Hurricane Ian Struck Florida as a Powerful Category 4 Storm
Hurricane Ian was one of the strongest hurricanes to make landfall on the west coast of the Florida peninsula, bringing with it life-threatening winds, storm surges and flash flooding. Save the Children’s emergency response team worked to meet the most urgent needs of children and families living in the areas hardest hit by powerful Hurricane Ian. In addition to providing critical supplies to children and families, we also worked with evacuation shelters to protect children’s safety and mental well-being.
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1. How have children and families be impacted by Hurricane Ian?
2. What was the path of Hurricane Ian?
3. How is the climate crisis impacting children?
4. What impact did Hurricane Michael and Hurricane Irma have on the Gulf Coast?
5. How does Save the Children respond to the needs of children and families impacted by hurricanes?
6. How is Save the Children responding to Hurricane Ian?
7. What can I do to help children and families impacted by hurricanes?
Hurricane Ian’s catastrophic winds and flood-inducing rains are putting Florida children at great risk, threatening their homes, schools and communities.
"Children are always among the most vulnerable when disaster strikes, and our thoughts and hearts go out to kids and families in the pathway of this dangerous storm," said Barbara Ammirati, head of Save the Children’s Hurricane Ian response team.
"With hundreds of thousands of people under mandatory evacuation orders, we hope people are able to safely return to their homes very soon. But while children and families are displaced during this crisis, Save the Children will be working to ensure children are safe and help them recover, both in the immediate aftermath of Hurricane Ian and long-term."
After making landfall along the southwestern coast of Florida as a powerful Category 4 hurricane , Hurricane Ian made landfall near Georgetown, South Carolina as a Category 1 hurricane.
After sweeping parts of the Carolinas and Virginia with heavy rain on Saturday, the storm produced smaller amounts of precipitation in parts of West Virginia and Maryland into Sunday morning.
Severe weather events can destroy or disrupt infrastructure critical to children’s well-being, including schools, health facilities and transportation.
While climate change affects people everywhere, those who have contributed the least to the crisis—children, those in poverty, and future generations—are the most affected.
Extreme temperatures leave many families living in poverty with less food, less clean water, lower incomes and worsening health.
The strongest storm on record to ever hit the Florida Panhandle, Hurricane Michael struck in 2018 with 155 mph winds. The deadly storm ripped many children from the lives they once knew and damaged or destroyed many child care and early learning centers across the Panhandle.
Save the Children provided child care and early learning centers with supplies, funding and support to help them reopen as soon as possible.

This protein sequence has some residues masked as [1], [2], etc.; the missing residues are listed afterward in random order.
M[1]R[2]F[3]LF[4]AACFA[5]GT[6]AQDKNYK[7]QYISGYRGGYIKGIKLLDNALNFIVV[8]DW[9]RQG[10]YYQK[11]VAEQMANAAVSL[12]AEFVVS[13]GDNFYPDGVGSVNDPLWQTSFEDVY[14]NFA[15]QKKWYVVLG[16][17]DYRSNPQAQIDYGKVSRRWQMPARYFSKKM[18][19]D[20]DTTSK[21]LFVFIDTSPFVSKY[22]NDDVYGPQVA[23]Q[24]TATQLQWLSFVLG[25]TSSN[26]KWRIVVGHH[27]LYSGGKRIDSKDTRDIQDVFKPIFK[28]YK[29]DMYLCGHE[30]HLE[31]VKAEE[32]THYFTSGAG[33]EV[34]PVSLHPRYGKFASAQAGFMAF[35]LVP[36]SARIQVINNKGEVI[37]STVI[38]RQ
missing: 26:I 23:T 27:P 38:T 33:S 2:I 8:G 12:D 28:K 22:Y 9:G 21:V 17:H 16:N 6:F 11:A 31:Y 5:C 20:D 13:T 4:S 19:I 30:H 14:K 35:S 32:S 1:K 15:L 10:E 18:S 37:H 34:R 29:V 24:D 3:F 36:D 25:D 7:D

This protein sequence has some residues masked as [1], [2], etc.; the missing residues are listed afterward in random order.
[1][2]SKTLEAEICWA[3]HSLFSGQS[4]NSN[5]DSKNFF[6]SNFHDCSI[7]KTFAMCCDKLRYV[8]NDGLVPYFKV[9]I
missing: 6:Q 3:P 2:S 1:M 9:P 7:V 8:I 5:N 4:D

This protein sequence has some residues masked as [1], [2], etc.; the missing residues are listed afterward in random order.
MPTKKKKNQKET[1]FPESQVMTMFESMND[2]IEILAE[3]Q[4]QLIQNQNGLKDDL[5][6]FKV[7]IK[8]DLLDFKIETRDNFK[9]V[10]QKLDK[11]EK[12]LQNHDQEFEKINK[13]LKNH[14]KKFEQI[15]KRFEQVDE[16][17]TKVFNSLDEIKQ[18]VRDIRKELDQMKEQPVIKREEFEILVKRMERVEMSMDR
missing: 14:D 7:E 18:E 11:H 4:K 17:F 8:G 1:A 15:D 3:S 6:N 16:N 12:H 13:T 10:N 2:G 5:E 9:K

Our teams also worked with communities, early learning networks and university partners to deliver its social and emotional recovery programs, including Journey of Hope and HEART, which help children and caregivers understand and cope with the stress, fear, loss and trauma that can come in the wake of a disaster like Hurricane Michael and Hurricane Irma.
As the national leader in protecting children in emergencies, Save the Children has been supporting children’s most critical needs in emergencies along the Gulf Coast since 2005, including Hurricanes Irma and Michael.
Our response efforts prioritize the needs of children and families in the following ways:
We get critical family supplies – like diapers and wipes, cribs, strollers, infant washbasins and hygiene kits – into the hands of moms, dads and caregivers who need them most after disaster strikes.
We set up safe play areas in evacuation shelters – called child-friendly spaces – where kids can be kids again, express themselves and begin to cope, while their parents can rest, get help and start their family’s recovery.
We make sure kids have access to safe, quality early education after emergencies, providing child care centers and preschools with supplies, funding and support to help them reopen quickly.
We build kids and families’ resilience through social and emotional support.
With emergency supplies pre-positioned ahead of the storm, Save the Children staff were well equipped to deliver essential, child-focused items to Florida kids and families who need them most – including water, hygiene kits, diapers, wipes, portable cribs and more.
We’re planning to support the rapid reopening of an estimated 300 local childcare centers, making sure kids have access to safe, quality early education.
We are also communicating with local education partners in Florida, and stands ready to help restore child care and early learning centers that were impacted by Hurricane Ian.
With your support, Save the Children is there before, during and after an emergency. Working together, we help communities become more resilient so that each time a crisis happens they are stronger, more likely to survive and able to recover more quickly. Your support today helps make this possible.
By contributing to our Children's Emergency Fund, you will help our teams deliver essential items including water, hygiene kits, diapers and other life-saving supplies.
Updated: November 3, 2022
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